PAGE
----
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New global ransomware attack disrupts thousands of companies

NEWSWATCH: This week saw another global ransomware attack spread across the globe affecting big companies such as multinational advertising and public relations company WPP, Danish shipping company, Maersk, and FedEx, among many others...

New global ransomware attack disrupts thousands of companies
© jes2ufoto via 123RF
According to a report on AdAge earlier this week, WPP employees arrived at work to locked PCs and a digital ransom note saying that files had been encrypted and that it would cost more than 300 in bitcoin (around $600,000) to restore them.

Comments Carol Gallarelli, chief marketing officer at Ogilvy & Mather South Africa - a WPP company: “As you will have seen, IT systems at a number of WPP companies, but not all, have been affected by the global cyberattack. WPP have taken appropriate precautionary measures and are continuing to assess the situation. We are doing everything possible to return to normal operations as quickly as possible.”

A number of Maersk's 76 container terminals were affected and were forced to run on manual systems, AP Moller Maersk chief operating officer Vincent Clerc told AFP, refusing to specify which terminals were impacted because of the "fluidity of the situation."

The company has since reported that most of its operations were now up and running again.

Shipping giant FedEx said on Wednesday that deliveries were slowed at its Dutch unit TNT Express after the firm was hit by the cyberattack.

FedEx said TNT's operations were "significantly affected" by the information system virus, which was causing delays at TNT Express' domestic, regional and inter-continental services.

"While TNT Express operations and communications systems have been disrupted, no data breach is known to have occurred," the company said in a statement.

Similarities with WannaCry


According to the European police agency, the wave of cyber attacks hitting Europe and North America is similar to last month's WannaCry ransomware havoc, but appears potentially "more sophisticated."

Describing it as "another serious ransomware attack," Europol said "critical infrastructure and business systems" were being targeted "with a new wave of ransomware, which is an updated version of Petya."



"There are clear similarities with the WannaCry attack, but also indications of a more sophisticated attack capability, intended to exploit a range of vulnerabilities," Europol director Rob Wainwright said in a statement.

Petya has been around since 2016, but it does not just encrypt files on infected devices it also overwrites the master boot record. This has the effect of rendering the computer useless and prevents users from recovering any information, Europol said. It warned that unlike WannaCry "this attack does not include any type of 'kill switch'."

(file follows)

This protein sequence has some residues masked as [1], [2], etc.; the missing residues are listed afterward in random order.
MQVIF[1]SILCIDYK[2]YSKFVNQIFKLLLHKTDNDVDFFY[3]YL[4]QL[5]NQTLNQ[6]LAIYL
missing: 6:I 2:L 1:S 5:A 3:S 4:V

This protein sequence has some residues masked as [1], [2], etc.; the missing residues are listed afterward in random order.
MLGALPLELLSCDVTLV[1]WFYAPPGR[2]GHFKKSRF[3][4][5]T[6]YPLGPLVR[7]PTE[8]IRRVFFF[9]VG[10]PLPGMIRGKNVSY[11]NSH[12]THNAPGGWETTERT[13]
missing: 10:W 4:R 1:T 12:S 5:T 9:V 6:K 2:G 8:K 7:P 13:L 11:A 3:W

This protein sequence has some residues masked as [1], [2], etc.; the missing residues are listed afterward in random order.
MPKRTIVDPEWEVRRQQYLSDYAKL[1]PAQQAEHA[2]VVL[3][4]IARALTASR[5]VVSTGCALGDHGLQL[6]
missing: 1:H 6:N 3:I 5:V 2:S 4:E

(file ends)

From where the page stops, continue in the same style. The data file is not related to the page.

Perhaps a completely new ransomware


Kaspersky Lab’s analysts are investigating the new wave of ransomware attacks and its preliminary findings suggest that it is, in fact, not a variant of Petya ransomware as publicly reported, but a new ransomware that has not been seen before. While it has several strings similar to Petya, it possesses entirely different functionality. The company has named it ExPetr.

The company’s telemetry data indicates around 2,000 attacked users so far. Organisations in Russia and the Ukraine are the most affected, and it has also registered hits in Poland, Italy, the UK, Germany, France, the US and several other countries.

This appears to be a complex attack, which involves several vectors of compromise. It has confirmed that modified EternalBlue and EternalRomance exploits are used by the criminals for propagation within the corporate network.

“The most significant discovery to date is that the Ukrainian website for the Bakhmut region was hacked and used to distribute the ransomware to visitors via a drive-by-download of the malicious file. To our knowledge, no specific exploits were used in order to infect victims. Instead, visitors were served with a malicious file that was disguised as a Windows update. We are investigating other leads in terms of distribution and initial attack vector.”

Kaspersky Lab experts will continue to examine the issue to determine whether it is possible to decrypt data locked in the attack – with the intention of developing a decryption tool as soon as they can.

It advises all companies to update their Windows software: Windows XP and Windows 7 users can protect themselves by installing MS17-010 security patch.

Sources

About Ilse van den Berg

Ilse is a freelance journalist and editor with a passion for people & their stories (check out Passing Stories). She is also the editor of Go & Travel, a platform connecting all the stakeholders in the travel & tourism industry. You can check out her work here and here. Contact Ilse through her website here.

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